Probate Without a Will Lawyer

When someone passes away without a will or other estate planning documents, there is a good chance their estate still needs to go through the probate process. This is technically known as estate administration, but most people simply refer to it as probate.

The process begins differently when there is no will, and property will be distributed according to the laws of intestate succession rather than according to the written wishes of the deceased person. However, all the other requirements and deadlines of the estate administration process will still need to be satisfied. If a loved one in your family died without a will, you will need to hire a lawyer to manage estate administration, and it is a good idea to work with a probate attorney familiar with handling intestate estates.

The team at Huizenga Law administers the probate process on your behalf efficiently to avoid unnecessary delays or expense.

Determining Who’s in Charge

A will usually nominates someone to serve as executor of the estate and manage final affairs. Without a will, the deceased person’s choices do not have any legal effect. If the deceased person had a spouse still living, that spouse has 20 days to file a petition to serve as administrator of the estate. During that time, no one else can seek the role. After that time, surviving children may petition the court to serve as administrator. If no heirs petition to serve as administrator, then creditors or others who can demonstrate an interest in the estate may petition for the authority to administer the estate. If several people want the job, the court may need to consider evidence to choose the right candidate.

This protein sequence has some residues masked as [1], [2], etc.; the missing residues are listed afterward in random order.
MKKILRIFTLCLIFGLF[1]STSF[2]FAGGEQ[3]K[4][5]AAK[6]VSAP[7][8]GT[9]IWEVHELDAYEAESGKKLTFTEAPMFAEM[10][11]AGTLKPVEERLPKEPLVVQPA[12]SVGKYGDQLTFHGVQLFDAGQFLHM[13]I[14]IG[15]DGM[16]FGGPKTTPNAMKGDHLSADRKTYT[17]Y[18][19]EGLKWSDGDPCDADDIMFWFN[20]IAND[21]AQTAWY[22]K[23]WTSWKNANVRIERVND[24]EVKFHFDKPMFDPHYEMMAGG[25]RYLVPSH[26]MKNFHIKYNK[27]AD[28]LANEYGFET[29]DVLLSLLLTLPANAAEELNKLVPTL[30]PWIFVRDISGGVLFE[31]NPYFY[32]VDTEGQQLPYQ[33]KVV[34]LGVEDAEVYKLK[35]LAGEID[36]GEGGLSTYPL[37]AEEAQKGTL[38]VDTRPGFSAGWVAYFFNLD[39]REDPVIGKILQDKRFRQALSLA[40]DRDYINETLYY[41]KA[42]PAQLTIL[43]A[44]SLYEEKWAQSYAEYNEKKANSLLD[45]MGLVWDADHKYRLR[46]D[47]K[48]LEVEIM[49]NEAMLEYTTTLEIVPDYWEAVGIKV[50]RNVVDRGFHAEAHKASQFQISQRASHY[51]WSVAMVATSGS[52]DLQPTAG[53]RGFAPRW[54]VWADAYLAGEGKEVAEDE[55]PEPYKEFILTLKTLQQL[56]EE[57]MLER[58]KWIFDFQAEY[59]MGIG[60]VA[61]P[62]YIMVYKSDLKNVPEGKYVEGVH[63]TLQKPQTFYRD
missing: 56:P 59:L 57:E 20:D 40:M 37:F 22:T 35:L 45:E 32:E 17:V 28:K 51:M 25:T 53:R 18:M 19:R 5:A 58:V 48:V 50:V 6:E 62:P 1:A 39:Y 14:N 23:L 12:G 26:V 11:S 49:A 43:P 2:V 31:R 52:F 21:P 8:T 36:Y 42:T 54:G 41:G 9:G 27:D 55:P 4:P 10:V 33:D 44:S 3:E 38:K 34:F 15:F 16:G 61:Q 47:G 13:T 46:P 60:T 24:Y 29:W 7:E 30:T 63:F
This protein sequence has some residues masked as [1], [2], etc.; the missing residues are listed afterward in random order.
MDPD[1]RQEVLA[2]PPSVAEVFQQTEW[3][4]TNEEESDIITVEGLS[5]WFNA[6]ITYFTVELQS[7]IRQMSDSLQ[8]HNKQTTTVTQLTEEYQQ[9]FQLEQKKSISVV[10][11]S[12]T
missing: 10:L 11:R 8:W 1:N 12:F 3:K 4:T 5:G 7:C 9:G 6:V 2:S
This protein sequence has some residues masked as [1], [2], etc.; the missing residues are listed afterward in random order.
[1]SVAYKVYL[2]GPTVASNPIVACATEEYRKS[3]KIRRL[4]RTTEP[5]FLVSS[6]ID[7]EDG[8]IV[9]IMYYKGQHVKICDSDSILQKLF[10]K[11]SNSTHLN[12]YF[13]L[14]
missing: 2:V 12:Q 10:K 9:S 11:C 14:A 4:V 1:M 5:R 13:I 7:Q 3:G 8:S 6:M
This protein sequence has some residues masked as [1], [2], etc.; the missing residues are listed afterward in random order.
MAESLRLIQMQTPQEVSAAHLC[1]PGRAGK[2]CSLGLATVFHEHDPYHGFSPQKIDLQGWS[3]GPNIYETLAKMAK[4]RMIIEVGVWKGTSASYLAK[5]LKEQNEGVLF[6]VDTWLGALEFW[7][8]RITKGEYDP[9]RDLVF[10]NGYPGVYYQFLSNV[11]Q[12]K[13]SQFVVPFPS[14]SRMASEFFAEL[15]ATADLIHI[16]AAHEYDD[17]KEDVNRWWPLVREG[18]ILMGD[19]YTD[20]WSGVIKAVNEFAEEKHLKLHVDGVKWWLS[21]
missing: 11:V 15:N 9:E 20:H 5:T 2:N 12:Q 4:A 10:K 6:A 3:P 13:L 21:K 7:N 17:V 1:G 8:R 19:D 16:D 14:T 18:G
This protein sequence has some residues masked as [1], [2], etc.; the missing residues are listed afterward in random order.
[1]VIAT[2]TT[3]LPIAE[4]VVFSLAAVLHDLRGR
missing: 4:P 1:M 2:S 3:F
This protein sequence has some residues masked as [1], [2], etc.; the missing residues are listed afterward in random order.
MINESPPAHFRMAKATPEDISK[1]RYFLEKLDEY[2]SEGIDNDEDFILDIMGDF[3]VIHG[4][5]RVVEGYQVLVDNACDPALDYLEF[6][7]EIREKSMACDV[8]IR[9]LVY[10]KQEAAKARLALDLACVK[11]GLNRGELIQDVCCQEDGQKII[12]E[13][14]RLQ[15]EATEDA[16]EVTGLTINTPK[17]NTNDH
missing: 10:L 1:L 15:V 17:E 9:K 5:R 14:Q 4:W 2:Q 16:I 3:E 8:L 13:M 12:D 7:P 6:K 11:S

Usually, the court appoints a spouse or adult child if they are willing and able to serve as administrator. Once someone is appointed, they gain authority to access the deceased person’s accounts and take other actions to wind up the affairs of the estate. At Huizenga Law, we can petition on behalf of an interested person who wishes to serve as administrator, obtain the necessary authorization, and move forward with estate administration.

The Administrator is a Fiduciary

The person who volunteers to serve an administrator must wait to take official actions until after the court has granted them a letter of authorization and until they sign an oath pledging to perform their duties as a fiduciary. A fiduciary has a duty to act in the best interests of the estate and the beneficiaries rather than their own personal interests. Making a mistake that appears to be a breach of fiduciary duty could subject the administrator to personal liability. Guidance from an experienced estate administration attorney avoids this and many other potential problems.

Work with the Experienced and Dedicated Team at Huizenga Law

We understand that during a difficult emotional time, the last thing most people want to face are legal requirements, rules, and waiting periods. At Huizenga Law we work to ensure that you understand your role and duties, but we accomplish most of the work behind the scenes on your behalf so you can focus on family matters. We would be happy to meet with you so you can determine whether we are the right team to handle the probate process for your family.